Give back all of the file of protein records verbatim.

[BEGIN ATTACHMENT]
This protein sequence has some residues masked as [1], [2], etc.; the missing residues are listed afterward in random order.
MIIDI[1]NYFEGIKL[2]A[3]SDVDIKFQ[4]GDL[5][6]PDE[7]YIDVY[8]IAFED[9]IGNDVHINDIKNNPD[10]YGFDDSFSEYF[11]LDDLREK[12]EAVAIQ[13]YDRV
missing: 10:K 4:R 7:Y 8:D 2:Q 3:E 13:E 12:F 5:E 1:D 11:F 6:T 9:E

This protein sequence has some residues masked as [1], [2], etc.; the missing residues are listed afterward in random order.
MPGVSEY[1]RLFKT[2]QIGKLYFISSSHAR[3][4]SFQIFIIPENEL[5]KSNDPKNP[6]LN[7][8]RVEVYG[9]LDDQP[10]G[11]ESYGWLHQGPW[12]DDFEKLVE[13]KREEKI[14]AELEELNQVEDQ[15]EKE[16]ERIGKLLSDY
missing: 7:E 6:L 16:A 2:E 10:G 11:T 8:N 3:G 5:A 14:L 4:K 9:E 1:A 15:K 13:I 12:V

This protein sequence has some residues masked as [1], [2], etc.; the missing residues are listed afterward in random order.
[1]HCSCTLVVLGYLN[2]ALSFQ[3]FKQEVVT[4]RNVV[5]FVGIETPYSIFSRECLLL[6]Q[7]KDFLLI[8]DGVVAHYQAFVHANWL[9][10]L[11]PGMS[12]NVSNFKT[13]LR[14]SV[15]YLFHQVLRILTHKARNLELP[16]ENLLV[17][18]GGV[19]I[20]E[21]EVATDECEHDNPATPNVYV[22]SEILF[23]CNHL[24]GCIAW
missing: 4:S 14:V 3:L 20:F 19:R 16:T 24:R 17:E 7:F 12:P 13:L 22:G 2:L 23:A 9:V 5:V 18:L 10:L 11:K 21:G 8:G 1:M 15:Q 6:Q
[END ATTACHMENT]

This protein sequence has some residues masked as [1], [2], etc.; the missing residues are listed afterward in random order.
MIIDI[1]NYFEGIKL[2]A[3]SDVDIKFQ[4]GDL[5][6]PDE[7]YIDVY[8]IAFED[9]IGNDVHINDIKNNPD[10]YGFDDSFSEYF[11]LDDLREK[12]EAVAIQ[13]YDRV
missing: 10:K 4:R 7:Y 8:D 2:Q 3:E 13:E 12:F 5:E 1:D 11:F 6:T 9:E

This protein sequence has some residues masked as [1], [2], etc.; the missing residues are listed afterward in random order.
MPGVSEY[1]RLFKT[2]QIGKLYFISSSHAR[3][4]SFQIFIIPENEL[5]KSNDPKNP[6]LN[7][8]RVEVYG[9]LDDQP[10]G[11]ESYGWLHQGPW[12]DDFEKLVE[13]KREEKI[14]AELEELNQVEDQ[15]EKE[16]ERIGKLLSDY
missing: 7:E 6:L 16:A 2:E 10:G 11:T 8:N 3:G 5:A 14:L 4:K 9:E 1:A 15:K 13:I 12:V

This protein sequence has some residues masked as [1], [2], etc.; the missing residues are listed afterward in random order.
[1]HCSCTLVVLGYLN[2]ALSFQ[3]FKQEVVT[4]RNVV[5]FVGIETPYSIFSRECLLL[6]Q[7]KDFLLI[8]DGVVAHYQAFVHANWL[9][10]L[11]PGMS[12]NVSNFKT[13]LR[14]SV[15]YLFHQVLRILTHKARNLELP[16]ENLLV[17][18]GGV[19]I[20]E[21]EVATDECEHDNPATPNVYV[22]SEILF[23]CNHL[24]GCIAW
missing: 4:S 14:V 3:L 20:F 19:R 16:T 24:R 17:E 7:F 12:P 13:L 22:G 2:L 23:A 9:V 5:V 18:L 10:L 11:K 21:G 8:G 1:M 15:Q 6:Q